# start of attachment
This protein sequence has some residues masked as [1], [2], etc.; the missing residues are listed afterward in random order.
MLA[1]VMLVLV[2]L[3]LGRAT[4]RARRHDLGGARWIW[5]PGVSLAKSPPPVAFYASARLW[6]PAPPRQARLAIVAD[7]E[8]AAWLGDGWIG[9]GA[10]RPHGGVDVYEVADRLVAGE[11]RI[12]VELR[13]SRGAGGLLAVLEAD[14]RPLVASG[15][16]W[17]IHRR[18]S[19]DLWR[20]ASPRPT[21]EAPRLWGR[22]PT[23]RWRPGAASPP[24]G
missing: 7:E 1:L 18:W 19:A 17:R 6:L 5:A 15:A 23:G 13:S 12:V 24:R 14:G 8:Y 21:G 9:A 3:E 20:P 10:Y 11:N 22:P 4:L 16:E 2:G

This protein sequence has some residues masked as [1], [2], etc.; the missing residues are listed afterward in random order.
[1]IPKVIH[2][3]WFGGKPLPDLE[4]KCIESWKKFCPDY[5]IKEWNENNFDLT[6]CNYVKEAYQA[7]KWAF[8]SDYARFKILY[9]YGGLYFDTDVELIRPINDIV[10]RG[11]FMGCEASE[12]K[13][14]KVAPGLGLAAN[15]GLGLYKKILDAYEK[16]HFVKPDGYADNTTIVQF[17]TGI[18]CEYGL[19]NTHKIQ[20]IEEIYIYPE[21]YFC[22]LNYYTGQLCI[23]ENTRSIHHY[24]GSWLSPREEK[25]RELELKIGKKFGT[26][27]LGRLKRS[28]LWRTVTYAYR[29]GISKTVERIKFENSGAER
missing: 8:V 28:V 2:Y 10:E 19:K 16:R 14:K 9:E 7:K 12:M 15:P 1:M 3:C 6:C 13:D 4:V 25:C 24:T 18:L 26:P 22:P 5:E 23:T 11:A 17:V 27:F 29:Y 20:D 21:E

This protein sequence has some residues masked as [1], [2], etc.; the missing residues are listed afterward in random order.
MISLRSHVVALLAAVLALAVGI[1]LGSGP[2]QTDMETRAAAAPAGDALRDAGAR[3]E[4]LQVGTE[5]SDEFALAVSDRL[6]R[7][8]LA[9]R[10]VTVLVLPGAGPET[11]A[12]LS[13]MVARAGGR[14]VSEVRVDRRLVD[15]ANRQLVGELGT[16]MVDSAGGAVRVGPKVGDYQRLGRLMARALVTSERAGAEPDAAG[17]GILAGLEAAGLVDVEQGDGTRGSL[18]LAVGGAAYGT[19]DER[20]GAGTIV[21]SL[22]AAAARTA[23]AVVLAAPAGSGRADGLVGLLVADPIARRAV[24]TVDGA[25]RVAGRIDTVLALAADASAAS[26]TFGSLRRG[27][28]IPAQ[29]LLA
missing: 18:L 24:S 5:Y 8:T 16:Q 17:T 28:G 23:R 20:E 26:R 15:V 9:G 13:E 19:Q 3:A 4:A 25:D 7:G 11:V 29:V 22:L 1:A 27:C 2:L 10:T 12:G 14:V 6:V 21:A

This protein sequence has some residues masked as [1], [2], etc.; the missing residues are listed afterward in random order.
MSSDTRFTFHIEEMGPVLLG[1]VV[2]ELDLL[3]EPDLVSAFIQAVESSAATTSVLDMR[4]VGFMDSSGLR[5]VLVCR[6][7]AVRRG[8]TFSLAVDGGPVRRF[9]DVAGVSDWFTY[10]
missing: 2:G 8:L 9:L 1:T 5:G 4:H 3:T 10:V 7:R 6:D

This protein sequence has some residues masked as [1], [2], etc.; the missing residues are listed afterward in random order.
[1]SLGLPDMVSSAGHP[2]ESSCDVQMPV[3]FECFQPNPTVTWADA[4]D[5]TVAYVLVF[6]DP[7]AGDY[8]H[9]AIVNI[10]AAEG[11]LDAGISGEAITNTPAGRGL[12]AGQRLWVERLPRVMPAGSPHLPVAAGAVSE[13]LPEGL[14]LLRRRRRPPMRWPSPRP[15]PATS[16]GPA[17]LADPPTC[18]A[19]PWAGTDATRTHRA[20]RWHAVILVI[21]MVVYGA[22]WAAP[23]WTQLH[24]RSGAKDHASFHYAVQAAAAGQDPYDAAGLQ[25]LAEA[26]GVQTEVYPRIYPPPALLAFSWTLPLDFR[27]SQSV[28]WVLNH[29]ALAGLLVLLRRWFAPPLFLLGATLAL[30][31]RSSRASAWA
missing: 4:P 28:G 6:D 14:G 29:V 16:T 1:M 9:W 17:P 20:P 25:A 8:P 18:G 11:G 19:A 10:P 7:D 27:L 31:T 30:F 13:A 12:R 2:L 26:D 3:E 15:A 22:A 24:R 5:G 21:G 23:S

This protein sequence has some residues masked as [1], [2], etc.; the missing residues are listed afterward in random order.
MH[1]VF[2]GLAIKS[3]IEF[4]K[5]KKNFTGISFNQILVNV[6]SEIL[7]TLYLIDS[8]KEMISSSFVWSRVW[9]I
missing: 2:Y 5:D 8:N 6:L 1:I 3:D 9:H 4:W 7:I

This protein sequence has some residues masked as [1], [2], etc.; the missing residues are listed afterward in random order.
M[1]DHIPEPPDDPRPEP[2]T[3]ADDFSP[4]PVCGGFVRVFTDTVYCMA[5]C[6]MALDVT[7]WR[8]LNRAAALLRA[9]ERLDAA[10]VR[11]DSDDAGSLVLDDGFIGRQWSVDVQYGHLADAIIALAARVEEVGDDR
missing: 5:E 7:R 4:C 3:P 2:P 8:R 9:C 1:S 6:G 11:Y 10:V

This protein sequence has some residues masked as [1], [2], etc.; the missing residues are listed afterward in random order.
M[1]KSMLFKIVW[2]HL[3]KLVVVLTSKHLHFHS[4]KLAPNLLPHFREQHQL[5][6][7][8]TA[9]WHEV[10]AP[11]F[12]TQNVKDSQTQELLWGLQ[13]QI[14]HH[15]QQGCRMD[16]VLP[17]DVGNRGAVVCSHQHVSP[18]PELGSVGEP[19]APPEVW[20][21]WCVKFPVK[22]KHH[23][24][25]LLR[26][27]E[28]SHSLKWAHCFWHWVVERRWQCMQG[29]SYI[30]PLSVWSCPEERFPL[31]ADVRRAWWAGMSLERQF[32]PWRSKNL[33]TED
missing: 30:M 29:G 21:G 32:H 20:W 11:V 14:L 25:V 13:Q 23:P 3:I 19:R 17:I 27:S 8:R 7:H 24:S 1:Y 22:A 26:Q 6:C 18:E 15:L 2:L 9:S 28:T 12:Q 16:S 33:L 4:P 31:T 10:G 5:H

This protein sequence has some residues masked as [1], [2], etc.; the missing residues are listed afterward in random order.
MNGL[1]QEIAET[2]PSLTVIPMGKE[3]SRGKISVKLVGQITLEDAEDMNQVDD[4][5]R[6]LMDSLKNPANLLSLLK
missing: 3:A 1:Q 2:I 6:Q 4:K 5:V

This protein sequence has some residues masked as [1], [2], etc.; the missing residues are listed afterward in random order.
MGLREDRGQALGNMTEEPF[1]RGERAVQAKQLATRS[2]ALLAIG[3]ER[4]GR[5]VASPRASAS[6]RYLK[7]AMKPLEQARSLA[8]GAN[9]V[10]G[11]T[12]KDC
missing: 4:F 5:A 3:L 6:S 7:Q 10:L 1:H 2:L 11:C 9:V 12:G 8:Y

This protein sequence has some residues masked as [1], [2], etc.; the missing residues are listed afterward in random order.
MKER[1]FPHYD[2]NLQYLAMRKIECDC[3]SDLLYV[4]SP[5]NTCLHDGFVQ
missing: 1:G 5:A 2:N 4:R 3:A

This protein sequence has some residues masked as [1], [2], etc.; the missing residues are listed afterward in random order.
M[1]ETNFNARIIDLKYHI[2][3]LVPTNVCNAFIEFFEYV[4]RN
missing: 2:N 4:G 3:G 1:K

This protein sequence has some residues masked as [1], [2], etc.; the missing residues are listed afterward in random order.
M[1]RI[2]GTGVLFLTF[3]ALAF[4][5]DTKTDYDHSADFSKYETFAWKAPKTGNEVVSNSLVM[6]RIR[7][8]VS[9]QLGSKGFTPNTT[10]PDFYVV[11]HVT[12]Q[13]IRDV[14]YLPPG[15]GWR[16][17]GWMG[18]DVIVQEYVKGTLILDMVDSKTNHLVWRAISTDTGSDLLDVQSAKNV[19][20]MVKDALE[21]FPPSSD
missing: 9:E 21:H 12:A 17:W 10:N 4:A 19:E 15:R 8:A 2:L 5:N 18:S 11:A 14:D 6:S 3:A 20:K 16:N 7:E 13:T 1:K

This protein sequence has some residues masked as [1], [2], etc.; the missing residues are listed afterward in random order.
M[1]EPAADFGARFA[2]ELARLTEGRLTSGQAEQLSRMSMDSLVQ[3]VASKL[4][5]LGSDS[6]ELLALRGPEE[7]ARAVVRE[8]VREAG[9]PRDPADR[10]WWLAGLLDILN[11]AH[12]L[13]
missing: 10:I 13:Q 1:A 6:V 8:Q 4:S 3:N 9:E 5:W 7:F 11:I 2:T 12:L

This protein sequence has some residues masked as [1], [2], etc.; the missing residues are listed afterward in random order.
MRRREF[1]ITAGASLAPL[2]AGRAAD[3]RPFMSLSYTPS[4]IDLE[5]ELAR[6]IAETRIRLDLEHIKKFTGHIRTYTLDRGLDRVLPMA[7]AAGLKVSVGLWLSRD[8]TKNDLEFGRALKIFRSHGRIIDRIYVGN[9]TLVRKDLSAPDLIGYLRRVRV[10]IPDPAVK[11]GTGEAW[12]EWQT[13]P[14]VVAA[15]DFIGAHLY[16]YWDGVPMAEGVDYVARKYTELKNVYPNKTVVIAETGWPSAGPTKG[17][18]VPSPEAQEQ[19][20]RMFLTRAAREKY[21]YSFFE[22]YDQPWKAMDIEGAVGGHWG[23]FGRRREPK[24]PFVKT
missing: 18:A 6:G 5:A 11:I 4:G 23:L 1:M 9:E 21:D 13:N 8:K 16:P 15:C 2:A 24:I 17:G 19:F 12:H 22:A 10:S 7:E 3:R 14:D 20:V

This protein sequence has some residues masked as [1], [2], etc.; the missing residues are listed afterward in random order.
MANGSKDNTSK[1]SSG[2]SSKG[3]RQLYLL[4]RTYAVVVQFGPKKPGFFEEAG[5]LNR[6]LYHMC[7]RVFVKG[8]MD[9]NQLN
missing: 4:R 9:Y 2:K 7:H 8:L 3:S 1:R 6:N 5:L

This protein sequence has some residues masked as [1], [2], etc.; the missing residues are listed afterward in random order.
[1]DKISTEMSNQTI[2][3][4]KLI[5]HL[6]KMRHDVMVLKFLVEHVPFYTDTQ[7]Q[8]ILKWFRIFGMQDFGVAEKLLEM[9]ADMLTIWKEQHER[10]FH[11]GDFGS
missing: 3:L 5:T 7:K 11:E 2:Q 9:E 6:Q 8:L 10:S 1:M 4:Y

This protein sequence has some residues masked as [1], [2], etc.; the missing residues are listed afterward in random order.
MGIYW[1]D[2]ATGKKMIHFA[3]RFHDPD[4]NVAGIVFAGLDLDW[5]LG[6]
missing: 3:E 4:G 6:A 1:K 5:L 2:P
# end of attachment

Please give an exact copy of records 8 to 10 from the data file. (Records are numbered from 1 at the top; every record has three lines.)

This protein sequence has some residues masked as [1], [2], etc.; the missing residues are listed afterward in random order.
M[1]KSMLFKIVW[2]HL[3]KLVVVLTSKHLHFHS[4]KLAPNLLPHFREQHQL[5][6][7][8]TA[9]WHEV[10]AP[11]F[12]TQNVKDSQTQELLWGLQ[13]QI[14]HH[15]QQGCRMD[16]VLP[17]DVGNRGAVVCSHQHVSP[18]PELGSVGEP[19]APPEVW[20][21]WCVKFPVK[22]KHH[23][24][25]LLR[26][27]E[28]SHSLKWAHCFWHWVVERRWQCMQG[29]SYI[30]PLSVWSCPEERFPL[31]ADVRRAWWAGMSLERQF[32]PWRSKNL[33]TED
missing: 30:M 29:G 21:G 32:H 20:W 11:V 14:L 25:V 13:Q 23:P 3:I 19:R 17:I 27:S 8:R 7:H 24:S 1:Y 22:A 26:Q 6:C 18:E 15:L 2:L 9:S 28:T 12:Q 16:S 33:L 4:P 31:T 10:G 5:H

This protein sequence has some residues masked as [1], [2], etc.; the missing residues are listed afterward in random order.
MNGL[1]QEIAET[2]PSLTVIPMGKE[3]SRGKISVKLVGQITLEDAEDMNQVDD[4][5]R[6]LMDSLKNPANLLSLLK
missing: 3:A 1:Q 2:I 6:Q 4:K 5:V

This protein sequence has some residues masked as [1], [2], etc.; the missing residues are listed afterward in random order.
MGLREDRGQALGNMTEEPF[1]RGERAVQAKQLATRS[2]ALLAIG[3]ER[4]GR[5]VASPRASAS[6]RYLK[7]AMKPLEQARSLA[8]GAN[9]V[10]G[11]T[12]KDC
missing: 4:F 5:A 3:L 6:S 7:Q 10:L 1:H 2:L 11:C 9:V 12:G 8:Y